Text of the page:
I don't believe I have any books about wildebeests. (checking) Okay, I have two. But one is ten years old, and the other is part of a series on baby animals. Obviously a hole in my collection I needed to fill.
Dragonflies I have. But these aren't JUST books about the particular animals:
With such small, thin wings, it's hard to imagine dragonflies flying long distances. But some dragonflies are migrators! Some dragonflies even travel for thousands of miles. From egg to adult dragonfly and then on through their migration, follow the journey of migrating dragonflies!
Usually when we think of migrating, birds and butterflies come to mind. It is interesting to hear about other animals that move large distances throughout the seasons. In addition to the expected monarch butterflies and the above titles, we can read about arctic terns, salmon, and whales.
In the first title we learn that baby wildebeest are walking within minutes of birth, so they can keep up with the rest of the herd. Minor quibble - it says the wildebeest "eats grass with its black snout." Since every dictionary I checked agreed that the snout is the nose and mouth, I think that could have been said a little better.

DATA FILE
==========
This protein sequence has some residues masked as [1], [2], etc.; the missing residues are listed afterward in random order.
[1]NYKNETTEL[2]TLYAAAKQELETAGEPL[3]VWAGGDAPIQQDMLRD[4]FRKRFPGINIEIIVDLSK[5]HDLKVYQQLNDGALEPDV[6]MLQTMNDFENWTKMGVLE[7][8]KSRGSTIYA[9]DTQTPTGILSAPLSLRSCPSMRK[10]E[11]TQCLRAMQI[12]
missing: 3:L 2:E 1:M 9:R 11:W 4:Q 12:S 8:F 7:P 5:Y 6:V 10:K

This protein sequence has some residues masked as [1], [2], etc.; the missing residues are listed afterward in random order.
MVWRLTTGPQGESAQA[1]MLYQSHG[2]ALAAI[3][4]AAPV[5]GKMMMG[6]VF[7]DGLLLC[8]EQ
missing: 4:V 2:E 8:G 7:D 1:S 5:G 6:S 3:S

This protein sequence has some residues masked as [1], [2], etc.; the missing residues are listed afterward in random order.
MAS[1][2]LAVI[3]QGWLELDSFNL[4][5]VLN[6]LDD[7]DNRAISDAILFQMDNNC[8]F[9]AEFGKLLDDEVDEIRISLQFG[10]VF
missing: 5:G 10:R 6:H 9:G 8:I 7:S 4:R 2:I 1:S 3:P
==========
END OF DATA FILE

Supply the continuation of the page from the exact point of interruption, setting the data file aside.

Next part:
Dragonfly babies (or nymphs), by comparison, spend a lot of time as nymphs, and don't migrate until they are fully formed adults. I remember once when I was young, rowing my little inflatable boat around a pond, when some water washed in and I was suddenly sitting in what seemed like hundreds of dragonfly nymphs. I like bugs as a general rule, but nymphs are not as pretty as their parents, and...well, let's just say it still makes me shudder 40 years later. They are still fascinating creatures, and I think kids will enjoy the extreme close-ups of these very fast-moving animals!
End pages of each title include fun facts, more (related) migrators, glossary, index, and links for further reading.